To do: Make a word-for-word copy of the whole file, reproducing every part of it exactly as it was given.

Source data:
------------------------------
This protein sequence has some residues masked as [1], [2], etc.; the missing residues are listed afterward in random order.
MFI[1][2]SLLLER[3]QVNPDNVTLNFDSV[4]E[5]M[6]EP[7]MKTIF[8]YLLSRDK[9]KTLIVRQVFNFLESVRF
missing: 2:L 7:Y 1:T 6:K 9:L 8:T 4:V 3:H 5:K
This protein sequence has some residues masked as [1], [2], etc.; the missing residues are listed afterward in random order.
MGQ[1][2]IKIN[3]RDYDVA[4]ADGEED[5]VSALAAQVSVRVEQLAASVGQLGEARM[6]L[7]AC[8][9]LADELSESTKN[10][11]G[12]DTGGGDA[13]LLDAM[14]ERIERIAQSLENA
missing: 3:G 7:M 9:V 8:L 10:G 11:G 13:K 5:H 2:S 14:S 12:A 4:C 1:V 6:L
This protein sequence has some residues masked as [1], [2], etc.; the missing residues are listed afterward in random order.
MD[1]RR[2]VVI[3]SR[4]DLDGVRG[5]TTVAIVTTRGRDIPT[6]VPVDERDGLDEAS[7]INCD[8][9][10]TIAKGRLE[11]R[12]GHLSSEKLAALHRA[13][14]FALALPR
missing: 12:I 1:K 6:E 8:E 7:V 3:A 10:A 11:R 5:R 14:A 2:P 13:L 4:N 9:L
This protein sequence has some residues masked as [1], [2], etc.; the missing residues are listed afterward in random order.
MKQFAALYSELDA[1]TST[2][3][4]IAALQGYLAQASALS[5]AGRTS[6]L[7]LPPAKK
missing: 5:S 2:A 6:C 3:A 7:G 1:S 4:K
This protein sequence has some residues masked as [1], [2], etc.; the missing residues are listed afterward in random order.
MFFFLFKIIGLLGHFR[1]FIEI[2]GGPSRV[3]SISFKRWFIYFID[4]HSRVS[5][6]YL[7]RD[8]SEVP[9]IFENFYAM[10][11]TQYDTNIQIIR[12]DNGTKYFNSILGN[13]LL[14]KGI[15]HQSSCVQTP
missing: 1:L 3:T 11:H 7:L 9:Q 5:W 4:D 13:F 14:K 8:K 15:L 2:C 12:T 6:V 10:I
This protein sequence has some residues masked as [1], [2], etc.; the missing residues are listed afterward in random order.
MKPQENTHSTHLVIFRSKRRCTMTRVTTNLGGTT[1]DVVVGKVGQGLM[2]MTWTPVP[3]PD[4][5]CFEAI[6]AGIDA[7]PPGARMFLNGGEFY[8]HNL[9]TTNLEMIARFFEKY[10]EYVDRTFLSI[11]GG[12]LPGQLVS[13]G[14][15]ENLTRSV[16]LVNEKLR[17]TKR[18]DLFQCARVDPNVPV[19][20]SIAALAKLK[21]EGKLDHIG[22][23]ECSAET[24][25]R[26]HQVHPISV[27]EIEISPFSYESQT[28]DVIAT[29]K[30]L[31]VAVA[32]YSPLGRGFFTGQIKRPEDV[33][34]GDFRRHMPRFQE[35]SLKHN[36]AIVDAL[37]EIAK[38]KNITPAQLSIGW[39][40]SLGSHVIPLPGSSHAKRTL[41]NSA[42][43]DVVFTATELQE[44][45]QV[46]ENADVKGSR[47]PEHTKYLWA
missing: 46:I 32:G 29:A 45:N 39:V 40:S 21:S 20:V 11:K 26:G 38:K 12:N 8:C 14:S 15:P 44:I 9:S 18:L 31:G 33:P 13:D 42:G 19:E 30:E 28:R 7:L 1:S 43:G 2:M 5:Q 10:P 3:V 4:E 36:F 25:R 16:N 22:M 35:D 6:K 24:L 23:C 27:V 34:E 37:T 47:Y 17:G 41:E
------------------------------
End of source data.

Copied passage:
This protein sequence has some residues masked as [1], [2], etc.; the missing residues are listed afterward in random order.
MFI[1][2]SLLLER[3]QVNPDNVTLNFDSV[4]E[5]M[6]EP[7]MKTIF[8]YLLSRDK[9]KTLIVRQVFNFLESVRF
missing: 2:L 7:Y 1:T 6:K 9:L 8:T 4:V 3:H 5:K
This protein sequence has some residues masked as [1], [2], etc.; the missing residues are listed afterward in random order.
MGQ[1][2]IKIN[3]RDYDVA[4]ADGEED[5]VSALAAQVSVRVEQLAASVGQLGEARM[6]L[7]AC[8][9]LADELSESTKN[10][11]G[12]DTGGGDA[13]LLDAM[14]ERIERIAQSLENA
missing: 3:G 7:M 9:V 8:L 10:G 11:G 13:K 5:H 2:S 14:S 12:A 4:C 1:V 6:L
This protein sequence has some residues masked as [1], [2], etc.; the missing residues are listed afterward in random order.
MD[1]RR[2]VVI[3]SR[4]DLDGVRG[5]TTVAIVTTRGRDIPT[6]VPVDERDGLDEAS[7]INCD[8][9][10]TIAKGRLE[11]R[12]GHLSSEKLAALHRA[13][14]FALALPR
missing: 12:I 1:K 6:E 8:E 7:V 3:A 10:A 11:R 5:R 14:A 2:P 13:L 4:N 9:L
This protein sequence has some residues masked as [1], [2], etc.; the missing residues are listed afterward in random order.
MKQFAALYSELDA[1]TST[2][3][4]IAALQGYLAQASALS[5]AGRTS[6]L[7]LPPAKK
missing: 5:S 2:A 6:C 3:A 7:G 1:S 4:K
This protein sequence has some residues masked as [1], [2], etc.; the missing residues are listed afterward in random order.
MFFFLFKIIGLLGHFR[1]FIEI[2]GGPSRV[3]SISFKRWFIYFID[4]HSRVS[5][6]YL[7]RD[8]SEVP[9]IFENFYAM[10][11]TQYDTNIQIIR[12]DNGTKYFNSILGN[13]LL[14]KGI[15]HQSSCVQTP
missing: 1:L 3:T 11:H 7:L 9:Q 5:W 4:D 13:F 14:K 8:K 15:L 2:C 12:T 6:V 10:I
This protein sequence has some residues masked as [1], [2], etc.; the missing residues are listed afterward in random order.
MKPQENTHSTHLVIFRSKRRCTMTRVTTNLGGTT[1]DVVVGKVGQGLM[2]MTWTPVP[3]PD[4][5]CFEAI[6]AGIDA[7]PPGARMFLNGGEFY[8]HNL[9]TTNLEMIARFFEKY[10]EYVDRTFLSI[11]GG[12]LPGQLVS[13]G[14][15]ENLTRSV[16]LVNEKLR[17]TKR[18]DLFQCARVDPNVPV[19][20]SIAALAKLK[21]EGKLDHIG[22][23]ECSAET[24][25]R[26]HQVHPISV[27]EIEISPFSYESQT[28]DVIAT[29]K[30]L[31]VAVA[32]YSPLGRGFFTGQIKRPEDV[33][34]GDFRRHMPRFQE[35]SLKHN[36]AIVDAL[37]EIAK[38]KNITPAQLSIGW[39][40]SLGSHVIPLPGSSHAKRTL[41]NSA[42][43]DVVFTATELQE[44][45]QV[46]ENADVKGSR[47]PEHTKYLWA
missing: 46:I 32:G 29:A 45:N 39:V 40:S 21:S 20:V 11:K 26:G 38:K 12:N 8:C 14:S 15:P 44:I 9:S 18:L 31:G 33:P 13:D 42:G 19:E 30:E 28:R 7:L 1:S 43:G 2:M 5:Q 10:P 3:V 4:E 36:F 25:R 16:N 22:M 35:D 6:K 24:L 23:C 27:V 34:E 37:T 47:Y 17:G 41:E